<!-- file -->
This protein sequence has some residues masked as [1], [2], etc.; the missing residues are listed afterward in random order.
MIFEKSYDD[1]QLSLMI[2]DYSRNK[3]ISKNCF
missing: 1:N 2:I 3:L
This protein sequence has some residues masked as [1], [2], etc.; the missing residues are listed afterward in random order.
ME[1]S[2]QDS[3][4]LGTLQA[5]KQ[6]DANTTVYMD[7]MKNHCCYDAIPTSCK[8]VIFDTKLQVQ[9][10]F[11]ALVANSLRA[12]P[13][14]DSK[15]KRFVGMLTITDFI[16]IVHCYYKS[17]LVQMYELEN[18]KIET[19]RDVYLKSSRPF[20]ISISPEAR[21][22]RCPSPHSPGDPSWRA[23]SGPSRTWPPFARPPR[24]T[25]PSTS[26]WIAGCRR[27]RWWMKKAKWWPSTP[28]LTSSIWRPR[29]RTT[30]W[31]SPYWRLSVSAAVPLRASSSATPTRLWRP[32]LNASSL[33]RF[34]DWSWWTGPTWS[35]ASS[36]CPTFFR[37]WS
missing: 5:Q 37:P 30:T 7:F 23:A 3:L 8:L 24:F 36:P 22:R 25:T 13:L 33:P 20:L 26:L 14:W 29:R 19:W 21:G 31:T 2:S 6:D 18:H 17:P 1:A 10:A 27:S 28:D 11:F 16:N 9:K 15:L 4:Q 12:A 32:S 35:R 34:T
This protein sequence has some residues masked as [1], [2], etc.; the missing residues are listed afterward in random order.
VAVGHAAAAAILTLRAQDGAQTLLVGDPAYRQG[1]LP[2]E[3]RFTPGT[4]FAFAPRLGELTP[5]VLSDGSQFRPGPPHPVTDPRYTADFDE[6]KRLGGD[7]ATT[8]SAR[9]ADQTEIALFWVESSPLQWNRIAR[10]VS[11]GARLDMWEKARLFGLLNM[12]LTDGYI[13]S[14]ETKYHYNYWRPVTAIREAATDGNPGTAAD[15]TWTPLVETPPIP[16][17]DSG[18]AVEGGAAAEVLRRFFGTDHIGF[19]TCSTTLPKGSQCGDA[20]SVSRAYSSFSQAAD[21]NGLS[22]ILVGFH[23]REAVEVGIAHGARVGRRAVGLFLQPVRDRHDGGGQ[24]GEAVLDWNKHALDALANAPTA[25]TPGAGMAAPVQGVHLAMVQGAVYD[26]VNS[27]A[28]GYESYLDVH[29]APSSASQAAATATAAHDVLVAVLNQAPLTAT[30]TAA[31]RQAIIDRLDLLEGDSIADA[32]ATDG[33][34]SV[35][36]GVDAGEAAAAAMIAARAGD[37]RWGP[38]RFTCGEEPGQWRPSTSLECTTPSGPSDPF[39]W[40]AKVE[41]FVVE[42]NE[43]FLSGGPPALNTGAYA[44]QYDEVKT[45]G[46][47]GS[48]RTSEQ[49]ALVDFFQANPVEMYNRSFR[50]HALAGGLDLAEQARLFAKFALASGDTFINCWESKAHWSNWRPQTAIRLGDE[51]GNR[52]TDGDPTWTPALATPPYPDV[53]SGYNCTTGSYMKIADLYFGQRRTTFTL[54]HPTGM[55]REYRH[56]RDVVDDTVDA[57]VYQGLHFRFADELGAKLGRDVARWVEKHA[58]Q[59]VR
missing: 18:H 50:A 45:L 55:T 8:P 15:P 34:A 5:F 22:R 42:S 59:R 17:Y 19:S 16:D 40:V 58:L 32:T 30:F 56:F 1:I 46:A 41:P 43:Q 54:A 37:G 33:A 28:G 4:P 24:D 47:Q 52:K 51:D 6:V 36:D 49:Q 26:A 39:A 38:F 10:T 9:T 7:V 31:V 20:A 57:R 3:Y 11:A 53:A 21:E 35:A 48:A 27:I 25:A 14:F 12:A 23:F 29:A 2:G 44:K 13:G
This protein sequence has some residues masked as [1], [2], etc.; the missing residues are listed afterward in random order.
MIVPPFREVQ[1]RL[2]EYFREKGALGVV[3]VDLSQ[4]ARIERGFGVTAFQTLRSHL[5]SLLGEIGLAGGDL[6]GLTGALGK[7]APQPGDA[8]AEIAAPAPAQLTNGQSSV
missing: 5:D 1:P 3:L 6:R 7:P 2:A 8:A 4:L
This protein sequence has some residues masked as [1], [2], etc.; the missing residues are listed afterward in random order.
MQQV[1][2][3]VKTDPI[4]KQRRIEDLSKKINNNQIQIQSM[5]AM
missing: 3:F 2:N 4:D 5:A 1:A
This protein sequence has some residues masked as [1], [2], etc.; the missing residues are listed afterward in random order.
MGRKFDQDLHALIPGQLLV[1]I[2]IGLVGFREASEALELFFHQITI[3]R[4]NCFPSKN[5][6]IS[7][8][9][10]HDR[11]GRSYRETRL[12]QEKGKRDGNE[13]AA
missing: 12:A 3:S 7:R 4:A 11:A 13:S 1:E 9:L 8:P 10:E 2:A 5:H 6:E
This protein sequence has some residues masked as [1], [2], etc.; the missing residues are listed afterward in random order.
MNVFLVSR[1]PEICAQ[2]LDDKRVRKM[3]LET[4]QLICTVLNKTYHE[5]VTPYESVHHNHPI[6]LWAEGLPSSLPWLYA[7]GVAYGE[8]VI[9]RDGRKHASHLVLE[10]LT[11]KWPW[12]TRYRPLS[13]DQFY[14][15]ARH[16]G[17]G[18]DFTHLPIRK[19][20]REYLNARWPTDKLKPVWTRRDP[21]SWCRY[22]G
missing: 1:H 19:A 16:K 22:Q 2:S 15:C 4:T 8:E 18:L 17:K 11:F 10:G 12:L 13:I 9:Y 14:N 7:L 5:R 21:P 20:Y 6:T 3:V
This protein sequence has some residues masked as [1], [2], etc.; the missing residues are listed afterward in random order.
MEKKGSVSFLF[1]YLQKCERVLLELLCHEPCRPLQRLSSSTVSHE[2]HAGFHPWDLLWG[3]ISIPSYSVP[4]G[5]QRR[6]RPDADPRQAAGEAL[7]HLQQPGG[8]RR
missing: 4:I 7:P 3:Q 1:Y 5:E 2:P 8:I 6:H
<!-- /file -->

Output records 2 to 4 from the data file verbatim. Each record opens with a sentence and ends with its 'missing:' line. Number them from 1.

This protein sequence has some residues masked as [1], [2], etc.; the missing residues are listed afterward in random order.
ME[1]S[2]QDS[3][4]LGTLQA[5]KQ[6]DANTTVYMD[7]MKNHCCYDAIPTSCK[8]VIFDTKLQVQ[9][10]F[11]ALVANSLRA[12]P[13][14]DSK[15]KRFVGMLTITDFI[16]IVHCYYKS[17]LVQMYELEN[18]KIET[19]RDVYLKSSRPF[20]ISISPEAR[21][22]RCPSPHSPGDPSWRA[23]SGPSRTWPPFARPPR[24]T[25]PSTS[26]WIAGCRR[27]RWWMKKAKWWPSTP[28]LTSSIWRPR[29]RTT[30]W[31]SPYWRLSVSAAVPLRASSSATPTRLWRP[32]LNASSL[33]RF[34]DWSWWTGPTWS[35]ASS[36]CPTFFR[37]WS
missing: 5:Q 37:P 30:T 7:F 23:A 3:L 8:L 24:F 36:P 22:R 25:T 13:L 33:P 20:L 26:L 14:W 29:R 19:W 21:G 31:T 2:S 6:D 18:H 17:P 1:A 10:A 27:S 28:D 11:F 16:N 9:K 15:L 4:Q 12:A 32:S 35:R 34:T
This protein sequence has some residues masked as [1], [2], etc.; the missing residues are listed afterward in random order.
VAVGHAAAAAILTLRAQDGAQTLLVGDPAYRQG[1]LP[2]E[3]RFTPGT[4]FAFAPRLGELTP[5]VLSDGSQFRPGPPHPVTDPRYTADFDE[6]KRLGGD[7]ATT[8]SAR[9]ADQTEIALFWVESSPLQWNRIAR[10]VS[11]GARLDMWEKARLFGLLNM[12]LTDGYI[13]S[14]ETKYHYNYWRPVTAIREAATDGNPGTAAD[15]TWTPLVETPPIP[16][17]DSG[18]AVEGGAAAEVLRRFFGTDHIGF[19]TCSTTLPKGSQCGDA[20]SVSRAYSSFSQAAD[21]NGLS[22]ILVGFH[23]REAVEVGIAHGARVGRRAVGLFLQPVRDRHDGGGQ[24]GEAVLDWNKHALDALANAPTA[25]TPGAGMAAPVQGVHLAMVQGAVYD[26]VNS[27]A[28]GYESYLDVH[29]APSSASQAAATATAAHDVLVAVLNQAPLTAT[30]TAA[31]RQAIIDRLDLLEGDSIADA[32]ATDG[33][34]SV[35][36]GVDAGEAAAAAMIAARAGD[37]RWGP[38]RFTCGEEPGQWRPSTSLECTTPSGPSDPF[39]W[40]AKVE[41]FVVE[42]NE[43]FLSGGPPALNTGAYA[44]QYDEVKT[45]G[46][47]GS[48]RTSEQ[49]ALVDFFQANPVEMYNRSFR[50]HALAGGLDLAEQARLFAKFALASGDTFINCWESKAHWSNWRPQTAIRLGDE[51]GNR[52]TDGDPTWTPALATPPYPDV[53]SGYNCTTGSYMKIADLYFGQRRTTFTL[54]HPTGM[55]REYRH[56]RDVVDDTVDA[57]VYQGLHFRFADELGAKLGRDVARWVEKHA[58]Q[59]VR
missing: 18:H 50:A 45:L 55:T 8:P 15:P 34:A 5:F 22:R 42:S 59:R 17:Y 19:S 16:D 40:V 58:L 32:T 30:F 56:F 1:I 46:A 41:P 43:Q 54:A 37:G 33:A 28:G 4:P 24:D 47:Q 52:K 51:D 6:V 36:D 49:Q 26:A 39:A 38:F 10:T 9:T 7:V 31:V 20:A 57:R 3:Y 11:A 53:A 21:E 35:A 48:A 27:I 25:A 14:F 12:A 23:F 29:A 2:G 44:K 13:G
This protein sequence has some residues masked as [1], [2], etc.; the missing residues are listed afterward in random order.
MIVPPFREVQ[1]RL[2]EYFREKGALGVV[3]VDLSQ[4]ARIERGFGVTAFQTLRSHL[5]SLLGEIGLAGGDL[6]GLTGALGK[7]APQPGDA[8]AEIAAPAPAQLTNGQSSV
missing: 5:D 1:P 3:L 6:R 7:P 2:A 8:A 4:L